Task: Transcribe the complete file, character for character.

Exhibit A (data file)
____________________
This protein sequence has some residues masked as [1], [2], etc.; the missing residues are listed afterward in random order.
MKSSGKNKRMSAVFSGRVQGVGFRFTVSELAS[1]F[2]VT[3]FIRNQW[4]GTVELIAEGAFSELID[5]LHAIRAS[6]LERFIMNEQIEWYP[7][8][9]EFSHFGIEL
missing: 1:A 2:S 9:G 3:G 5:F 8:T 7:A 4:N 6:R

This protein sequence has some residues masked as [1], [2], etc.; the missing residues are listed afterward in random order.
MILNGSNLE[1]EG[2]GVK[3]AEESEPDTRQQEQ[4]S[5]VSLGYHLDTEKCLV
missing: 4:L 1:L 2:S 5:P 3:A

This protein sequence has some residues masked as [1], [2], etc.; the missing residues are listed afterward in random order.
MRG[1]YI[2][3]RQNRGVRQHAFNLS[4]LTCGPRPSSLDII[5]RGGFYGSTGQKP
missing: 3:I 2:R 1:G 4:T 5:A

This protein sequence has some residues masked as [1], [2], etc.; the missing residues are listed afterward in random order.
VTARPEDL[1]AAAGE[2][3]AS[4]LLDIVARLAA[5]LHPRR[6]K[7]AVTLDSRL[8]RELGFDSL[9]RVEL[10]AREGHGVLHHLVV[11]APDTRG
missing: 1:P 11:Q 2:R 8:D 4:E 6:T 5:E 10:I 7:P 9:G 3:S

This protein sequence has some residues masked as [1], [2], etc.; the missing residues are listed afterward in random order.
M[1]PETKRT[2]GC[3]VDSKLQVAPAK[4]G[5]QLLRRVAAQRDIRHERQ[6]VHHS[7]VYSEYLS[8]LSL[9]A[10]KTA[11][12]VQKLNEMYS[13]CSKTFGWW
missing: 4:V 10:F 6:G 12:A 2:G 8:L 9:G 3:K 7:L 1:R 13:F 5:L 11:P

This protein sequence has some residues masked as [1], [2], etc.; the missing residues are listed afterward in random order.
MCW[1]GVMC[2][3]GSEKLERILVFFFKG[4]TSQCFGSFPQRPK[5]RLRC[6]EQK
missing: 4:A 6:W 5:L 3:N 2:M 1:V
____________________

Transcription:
This protein sequence has some residues masked as [1], [2], etc.; the missing residues are listed afterward in random order.
MKSSGKNKRMSAVFSGRVQGVGFRFTVSELAS[1]F[2]VT[3]FIRNQW[4]GTVELIAEGAFSELID[5]LHAIRAS[6]LERFIMNEQIEWYP[7][8][9]EFSHFGIEL
missing: 1:A 2:S 9:G 3:G 5:F 8:T 7:A 4:N 6:R

This protein sequence has some residues masked as [1], [2], etc.; the missing residues are listed afterward in random order.
MILNGSNLE[1]EG[2]GVK[3]AEESEPDTRQQEQ[4]S[5]VSLGYHLDTEKCLV
missing: 4:L 1:L 2:S 5:P 3:A

This protein sequence has some residues masked as [1], [2], etc.; the missing residues are listed afterward in random order.
MRG[1]YI[2][3]RQNRGVRQHAFNLS[4]LTCGPRPSSLDII[5]RGGFYGSTGQKP
missing: 3:I 2:R 1:G 4:T 5:A

This protein sequence has some residues masked as [1], [2], etc.; the missing residues are listed afterward in random order.
VTARPEDL[1]AAAGE[2][3]AS[4]LLDIVARLAA[5]LHPRR[6]K[7]AVTLDSRL[8]RELGFDSL[9]RVEL[10]AREGHGVLHHLVV[11]APDTRG
missing: 1:P 11:Q 2:R 8:D 4:E 6:T 5:E 10:I 7:P 9:G 3:S

This protein sequence has some residues masked as [1], [2], etc.; the missing residues are listed afterward in random order.
M[1]PETKRT[2]GC[3]VDSKLQVAPAK[4]G[5]QLLRRVAAQRDIRHERQ[6]VHHS[7]VYSEYLS[8]LSL[9]A[10]KTA[11][12]VQKLNEMYS[13]CSKTFGWW
missing: 4:V 10:F 6:G 12:A 2:G 8:L 9:G 3:K 7:L 1:R 13:F 5:L 11:P

This protein sequence has some residues masked as [1], [2], etc.; the missing residues are listed afterward in random order.
MCW[1]GVMC[2][3]GSEKLERILVFFFKG[4]TSQCFGSFPQRPK[5]RLRC[6]EQK
missing: 4:A 6:W 5:L 3:N 2:M 1:V